As a child, our boundaries are expanded and we are afforded more freedom as we learn self-control, responsibility, and accountability. This is a great time of expansion into freedom and we are given many more choices than ever before. We get to choose what we want for lunch at school. We get to choose what we wear to school. We get to choose the boys and girls we become friends with. But even those carry boundaries as our parents and those who love us the most tend to micromanage our decision making process. The choices we make are largely limited by those restrictions, and also restrictions imposed by other adults who are chartered with power and authority over us. Unfortunately, many children haven’t been taught boundaries, and also many adults with adult driven agendas have no concept of any of them of their own. They don’t know boundaries themselves, so how could we possibly expect them to respect anyone else’s?


Then we reach adolescence. That’s where things take a turn for the worse. This isn’t just pushing the edge of the envelope anymore. Teens, with their perceived level of invincibility, push boundaries far beyond the limits than their adult guardians can keep up with. If you’ve taken the time in early years to teach, preach, and enforce Boundaries & Consequences, you can take solace in knowing that your child will likely make good decisions that are best in their long term overall interest. If not, you can expect and anticipate repercussions. They will have consequences to bear that they hadn’t been prepared for.


So what does all of this have to do with choices? Well, throughout our childhood, we have been presented with choices. We had the choice to misbehave or not and consequently go to time out. We had the choice to pick a fight at school or not and consequently get expelled. We had a choice to drink and drive and kill someone or not, and in so doing go to jail or prison. All of these things, we are presented with choices.

When we decide to engage in any act of betrayal of our Partner, that is a choice. Addiction is an explanation; not an excuse. When our Partner makes a decision to create Boundaries & Consequences, for and to protect themselves in the safety, security, and sanity of their own environment, that is a choice. When we decide to disrespect those Boundaries, when we decide that their imposed consequences are beneath us, and refuse to respect them, that is a choice.

People who choose to create Boundaries & Consequences, do so not because they care to control someone else. They do so to control themselves. They do so to control their own destiny. They do so in their own pursuit of happiness. If you choose to do something that is contrary to that, there are consequences to those actions. Nonetheless, your reaction to someone else becomes your action(s) & behavior(s) that you made a conscious choice to do. Not theirs. Not anyone else’s. Yours.

So when are choices no longer ours to make anymore? Whenever your choices impact or influence another human being, your right to choose does not supersede, override, or veto theirs.

“You have the right to do anything you want in so much as your right to do so doesn’t infringe upon anyone else’s”

Your happiness is no one else’s responsibility but your own. Your dissatisfaction is also no one else’s responsibility but your own. If you are unhappy with your given situation, it is incumbent upon you to change it. If your choice includes someone else, it no longer becomes one, or the other, but all interested parties to concur on that choice. Otherwise, it isn’t a choice you get to make. If you didn’t think to include them in your choice to betray them, then don’t expect to be included in their choice to exclude you. You made your choice. And so they made theirs. Deal with it. Live with it.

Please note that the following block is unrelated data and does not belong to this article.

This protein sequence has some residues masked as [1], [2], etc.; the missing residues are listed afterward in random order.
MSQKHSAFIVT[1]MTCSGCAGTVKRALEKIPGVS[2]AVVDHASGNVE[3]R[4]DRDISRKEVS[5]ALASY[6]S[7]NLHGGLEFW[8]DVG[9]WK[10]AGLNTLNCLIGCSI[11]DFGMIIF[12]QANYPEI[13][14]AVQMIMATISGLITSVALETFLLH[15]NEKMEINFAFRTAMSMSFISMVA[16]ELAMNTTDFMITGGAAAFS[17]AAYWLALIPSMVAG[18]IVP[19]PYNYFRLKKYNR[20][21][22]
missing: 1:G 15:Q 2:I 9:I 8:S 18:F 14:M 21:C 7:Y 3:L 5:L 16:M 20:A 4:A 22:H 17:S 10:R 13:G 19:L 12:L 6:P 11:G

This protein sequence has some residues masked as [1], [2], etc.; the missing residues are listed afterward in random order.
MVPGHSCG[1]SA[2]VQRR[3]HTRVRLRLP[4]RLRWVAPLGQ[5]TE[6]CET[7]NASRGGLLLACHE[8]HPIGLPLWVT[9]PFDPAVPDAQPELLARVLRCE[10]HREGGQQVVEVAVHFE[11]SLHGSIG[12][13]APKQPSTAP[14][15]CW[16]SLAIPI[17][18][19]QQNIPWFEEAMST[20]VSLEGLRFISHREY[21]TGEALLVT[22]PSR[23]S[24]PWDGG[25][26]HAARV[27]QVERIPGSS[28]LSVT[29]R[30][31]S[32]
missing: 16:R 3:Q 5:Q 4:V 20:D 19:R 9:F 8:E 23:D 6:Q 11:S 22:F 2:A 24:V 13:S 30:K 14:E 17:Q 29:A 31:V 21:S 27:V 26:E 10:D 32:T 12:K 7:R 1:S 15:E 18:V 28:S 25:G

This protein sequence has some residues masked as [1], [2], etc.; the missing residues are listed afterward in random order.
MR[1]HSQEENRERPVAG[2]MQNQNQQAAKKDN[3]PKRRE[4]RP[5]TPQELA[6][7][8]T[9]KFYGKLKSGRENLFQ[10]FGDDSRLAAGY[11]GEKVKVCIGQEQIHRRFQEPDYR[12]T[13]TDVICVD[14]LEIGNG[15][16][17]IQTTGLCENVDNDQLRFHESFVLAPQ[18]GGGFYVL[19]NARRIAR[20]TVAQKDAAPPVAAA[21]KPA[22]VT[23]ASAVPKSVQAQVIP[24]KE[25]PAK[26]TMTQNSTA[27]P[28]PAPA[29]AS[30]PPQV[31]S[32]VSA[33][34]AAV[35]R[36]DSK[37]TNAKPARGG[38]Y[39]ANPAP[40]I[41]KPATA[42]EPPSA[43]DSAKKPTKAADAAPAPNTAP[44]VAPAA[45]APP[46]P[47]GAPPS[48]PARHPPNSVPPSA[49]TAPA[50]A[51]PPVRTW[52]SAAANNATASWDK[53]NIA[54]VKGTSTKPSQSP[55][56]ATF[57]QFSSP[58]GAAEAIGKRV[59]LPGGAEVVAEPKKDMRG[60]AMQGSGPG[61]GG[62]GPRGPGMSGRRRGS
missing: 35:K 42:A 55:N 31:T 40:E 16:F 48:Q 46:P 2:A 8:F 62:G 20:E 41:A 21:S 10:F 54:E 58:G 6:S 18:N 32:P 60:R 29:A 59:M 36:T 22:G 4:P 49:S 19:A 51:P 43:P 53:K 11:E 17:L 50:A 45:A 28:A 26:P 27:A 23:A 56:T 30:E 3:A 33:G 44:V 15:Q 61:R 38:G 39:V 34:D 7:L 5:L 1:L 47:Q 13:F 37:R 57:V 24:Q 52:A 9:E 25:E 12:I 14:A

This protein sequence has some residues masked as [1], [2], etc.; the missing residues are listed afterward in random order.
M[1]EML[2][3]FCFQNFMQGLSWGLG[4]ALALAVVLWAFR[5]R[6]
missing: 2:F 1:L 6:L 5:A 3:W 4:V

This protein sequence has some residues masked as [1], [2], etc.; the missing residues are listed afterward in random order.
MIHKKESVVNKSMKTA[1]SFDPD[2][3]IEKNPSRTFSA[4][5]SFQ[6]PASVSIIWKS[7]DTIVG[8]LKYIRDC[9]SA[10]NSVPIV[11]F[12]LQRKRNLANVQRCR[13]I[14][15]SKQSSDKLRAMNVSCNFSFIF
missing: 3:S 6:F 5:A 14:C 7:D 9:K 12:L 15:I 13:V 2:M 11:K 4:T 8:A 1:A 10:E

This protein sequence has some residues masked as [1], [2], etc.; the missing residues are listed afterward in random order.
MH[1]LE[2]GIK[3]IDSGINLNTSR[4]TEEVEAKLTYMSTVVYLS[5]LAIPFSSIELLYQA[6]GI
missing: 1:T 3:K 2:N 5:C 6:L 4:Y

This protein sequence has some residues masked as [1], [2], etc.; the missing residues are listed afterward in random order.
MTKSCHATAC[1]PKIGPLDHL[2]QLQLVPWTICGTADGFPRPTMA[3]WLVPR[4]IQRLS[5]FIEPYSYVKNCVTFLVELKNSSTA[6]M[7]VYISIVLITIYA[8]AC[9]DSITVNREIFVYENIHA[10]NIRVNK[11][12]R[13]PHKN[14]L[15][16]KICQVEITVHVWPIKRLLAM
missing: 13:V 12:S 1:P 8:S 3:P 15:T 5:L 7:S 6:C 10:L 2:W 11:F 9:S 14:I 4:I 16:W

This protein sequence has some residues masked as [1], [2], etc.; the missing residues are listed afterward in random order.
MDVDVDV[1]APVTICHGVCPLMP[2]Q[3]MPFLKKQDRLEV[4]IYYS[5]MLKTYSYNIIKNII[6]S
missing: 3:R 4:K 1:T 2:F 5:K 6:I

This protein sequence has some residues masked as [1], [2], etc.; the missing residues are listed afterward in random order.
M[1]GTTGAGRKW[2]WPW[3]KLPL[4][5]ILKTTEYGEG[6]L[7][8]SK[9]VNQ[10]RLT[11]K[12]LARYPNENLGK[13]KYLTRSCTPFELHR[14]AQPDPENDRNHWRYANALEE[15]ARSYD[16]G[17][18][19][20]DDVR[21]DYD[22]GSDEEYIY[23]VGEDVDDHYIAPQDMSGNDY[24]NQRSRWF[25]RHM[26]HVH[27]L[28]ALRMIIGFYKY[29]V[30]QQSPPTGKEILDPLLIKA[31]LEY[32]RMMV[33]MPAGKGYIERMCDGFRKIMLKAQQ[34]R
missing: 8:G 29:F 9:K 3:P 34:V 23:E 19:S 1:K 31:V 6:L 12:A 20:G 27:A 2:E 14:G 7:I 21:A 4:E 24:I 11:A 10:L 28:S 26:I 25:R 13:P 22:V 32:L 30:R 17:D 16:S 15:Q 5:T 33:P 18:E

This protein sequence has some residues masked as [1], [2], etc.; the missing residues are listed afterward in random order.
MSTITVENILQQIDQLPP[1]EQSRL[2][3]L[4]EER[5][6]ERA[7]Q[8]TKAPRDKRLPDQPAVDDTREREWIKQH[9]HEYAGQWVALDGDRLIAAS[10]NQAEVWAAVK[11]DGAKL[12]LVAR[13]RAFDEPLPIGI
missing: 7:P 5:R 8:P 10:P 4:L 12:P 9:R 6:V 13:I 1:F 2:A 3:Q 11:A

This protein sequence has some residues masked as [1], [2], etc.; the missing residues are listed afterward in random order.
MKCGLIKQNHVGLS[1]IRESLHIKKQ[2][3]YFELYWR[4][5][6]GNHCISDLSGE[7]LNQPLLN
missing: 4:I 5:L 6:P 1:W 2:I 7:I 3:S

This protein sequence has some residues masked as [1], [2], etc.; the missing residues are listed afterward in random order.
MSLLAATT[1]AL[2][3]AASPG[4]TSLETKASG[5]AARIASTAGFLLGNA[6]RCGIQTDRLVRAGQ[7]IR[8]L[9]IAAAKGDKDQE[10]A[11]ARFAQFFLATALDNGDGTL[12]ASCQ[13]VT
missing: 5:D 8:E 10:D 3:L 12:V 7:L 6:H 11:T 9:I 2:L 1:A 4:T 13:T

Unfortunately, for one who has committed an act of betrayal, they never really learned about personal responsibility, accountability, and ownership. This often occurs as a byproduct of addiction, and at whatever age the addiction began, they are generally stuck there making choices at that emotional age level. This explains why the juvenile asinine behavior is reminiscent of an adolescent rendition of themselves. So if you are the least bit interested in what they acted like as a child, look no further.


It was my wife who said this to me, and I couldn’t agree more. She said so eloquently:

“…We have no boundaries. Boundaries should be a requirement taught in High School and Middle School; Elementary School even…”

As soon as she said it, I realized how differently things would have been for us, for our children, and for so many other families who have been subjected to them; or lack thereof as the case may be.

We live in a time where we aren’t experienced with Boundaries & Consequences, so it is no wonder our choices are a reflection of that. We live in a time where we engaged in helicopter parenting where we once hovered over our children keeping a close eye on every move they made so as to keep a watchful eye on them. In theory, it is because we didn’t want them to make a mistake, particularly the same mistakes that we made, and would be there to catch them when they fall. A noble cause, only it doesn’t work. Then we migrated over to lawnmower parenting where we began, not only hovering over our children, but also mowing a clear path along the way for them to succeed. We simply mowed down any obstacles that got in their way before they ever reached them. Also a noble cause, only it doesn’t work either. A prime example of this is the more recent 2019 College Admissions Bribery Scandal; a conspiracy that netted some 51 very high profile arrests. There were so many boundary violations, an article wouldn’t begin to do it justice. The collateral damage is so deep, so wide, and so severe, it will have repercussions for decades to come.

This is where the “special snowflake”, “participation trophy”, and “emotional support animal” stereotype ideas come from. It is an overabundance of those who cannot accept the stark reality that the choices that we make have consequences; until we become subject to them. Then it becomes a very rude awakening that we don’t know how to process. In short, as parents, we have crippled them. And not just them. We’ve crippled ourselves as well.


Failure is not an option. Failure is a necessity. For without experiencing it, we don’t know how to accept it, learn from it, how to navigate it, and move past it. If we never failed at anything, how would we ever know how to improve at anything? There is nothing wrong with failure. There is plenty wrong with the insanity of repeating the same thing over and over and over again expecting a different result. We all need to learn that choices have consequences, and that it starts the moment our ankle is tagged in the delivery room. Regardless, if you take nothing else from this, take this: We are all subject to the choices that we make. Barring force, the decision is totally ours, and ours alone.